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I finally read my first ever Nora Roberts novel. Yes, finally! I read Dark Witch, which is the only somewhat October vibe’ish book I read. This is book one in her The Cousins O’Dwyer trilogy. It was okay. I enjoyed the family aspects and the Irish folklore and history. I loved the magic. The main character is what bothered me. She was so annoying at times. Like, the kid getting to hang out with her older cousins and ruins it by being overly excited. I wanted to yell shut up, so many times. I am looking forward though, in seeing where the rest of the trilogy goes.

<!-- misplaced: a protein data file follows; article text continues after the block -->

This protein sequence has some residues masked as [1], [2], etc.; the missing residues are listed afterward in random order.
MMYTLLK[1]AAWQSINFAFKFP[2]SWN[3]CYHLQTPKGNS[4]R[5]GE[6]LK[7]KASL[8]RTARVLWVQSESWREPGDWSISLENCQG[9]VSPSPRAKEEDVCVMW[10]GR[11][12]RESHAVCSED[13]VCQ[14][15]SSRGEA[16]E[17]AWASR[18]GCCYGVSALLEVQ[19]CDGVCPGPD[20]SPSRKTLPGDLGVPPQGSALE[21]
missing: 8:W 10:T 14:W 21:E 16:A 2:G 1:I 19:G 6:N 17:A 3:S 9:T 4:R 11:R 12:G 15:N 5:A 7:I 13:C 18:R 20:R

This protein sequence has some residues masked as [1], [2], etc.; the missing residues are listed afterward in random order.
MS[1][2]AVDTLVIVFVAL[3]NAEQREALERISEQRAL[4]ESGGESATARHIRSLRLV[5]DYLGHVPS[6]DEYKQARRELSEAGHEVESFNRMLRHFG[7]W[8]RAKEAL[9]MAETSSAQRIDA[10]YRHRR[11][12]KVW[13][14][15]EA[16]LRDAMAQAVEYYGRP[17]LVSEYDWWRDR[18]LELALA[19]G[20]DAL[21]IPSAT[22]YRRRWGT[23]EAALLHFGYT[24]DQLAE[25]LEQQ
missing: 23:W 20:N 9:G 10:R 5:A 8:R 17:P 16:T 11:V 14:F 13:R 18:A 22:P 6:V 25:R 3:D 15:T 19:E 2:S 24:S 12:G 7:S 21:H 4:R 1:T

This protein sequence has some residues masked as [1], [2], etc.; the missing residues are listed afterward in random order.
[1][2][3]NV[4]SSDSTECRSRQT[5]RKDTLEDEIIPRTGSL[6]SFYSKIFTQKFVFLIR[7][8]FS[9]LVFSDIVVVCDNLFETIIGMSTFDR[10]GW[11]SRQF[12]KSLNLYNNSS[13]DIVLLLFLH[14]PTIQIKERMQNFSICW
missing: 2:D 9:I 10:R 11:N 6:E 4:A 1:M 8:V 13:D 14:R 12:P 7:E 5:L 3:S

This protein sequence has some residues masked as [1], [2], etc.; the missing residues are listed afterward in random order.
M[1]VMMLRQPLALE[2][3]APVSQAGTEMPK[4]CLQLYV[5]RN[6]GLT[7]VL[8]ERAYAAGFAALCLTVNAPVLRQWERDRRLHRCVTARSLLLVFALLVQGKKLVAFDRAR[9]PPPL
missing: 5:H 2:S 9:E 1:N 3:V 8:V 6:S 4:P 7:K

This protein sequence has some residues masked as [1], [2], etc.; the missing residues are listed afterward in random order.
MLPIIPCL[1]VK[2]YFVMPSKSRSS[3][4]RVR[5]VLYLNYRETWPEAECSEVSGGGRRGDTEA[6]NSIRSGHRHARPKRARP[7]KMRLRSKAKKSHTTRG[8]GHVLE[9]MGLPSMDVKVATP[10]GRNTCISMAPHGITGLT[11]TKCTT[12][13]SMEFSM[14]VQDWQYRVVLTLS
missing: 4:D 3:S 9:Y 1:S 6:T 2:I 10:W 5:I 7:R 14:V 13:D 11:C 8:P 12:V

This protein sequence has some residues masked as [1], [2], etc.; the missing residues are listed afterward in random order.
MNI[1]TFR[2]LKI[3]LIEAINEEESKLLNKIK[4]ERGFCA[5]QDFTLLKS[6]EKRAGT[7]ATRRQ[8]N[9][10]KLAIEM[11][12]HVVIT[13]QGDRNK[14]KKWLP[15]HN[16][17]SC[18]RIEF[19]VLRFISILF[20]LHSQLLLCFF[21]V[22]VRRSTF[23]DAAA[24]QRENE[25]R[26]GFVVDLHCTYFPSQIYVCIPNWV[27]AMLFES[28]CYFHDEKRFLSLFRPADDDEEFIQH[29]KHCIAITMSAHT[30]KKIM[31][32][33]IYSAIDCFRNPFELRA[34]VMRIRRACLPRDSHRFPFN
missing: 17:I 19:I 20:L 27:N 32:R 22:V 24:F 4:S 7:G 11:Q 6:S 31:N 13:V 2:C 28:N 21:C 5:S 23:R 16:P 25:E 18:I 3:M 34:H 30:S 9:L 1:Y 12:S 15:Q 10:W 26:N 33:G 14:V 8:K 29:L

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I also finished two books in the From Manhattan With Love series by Sarah Morgan.  First,  I finished New York, Actually which wasn’t bad, but not a favorite. A lot like with Dark Witch, I just wasn’t a fan of the main character. Molly, the main character in this one, isn’t annoying or anything, but there was just something about her I didn’t like and didn’t connect with. I actually preferred the scenes from Daniel, the love interest’s perspective. I then jumped immediately into Holiday in the Hamptons. Reading this one reminded me of reading the character Frankie’s romance which was book two. This is Fliss’s romance, and Fliss has always been the tough girl and is avoiding love. She has her issues she needs to process and work through before she can realize the good thing she has in front of her and oh man was he good! Seth is so patient, and might just be my favorite love interest in the series.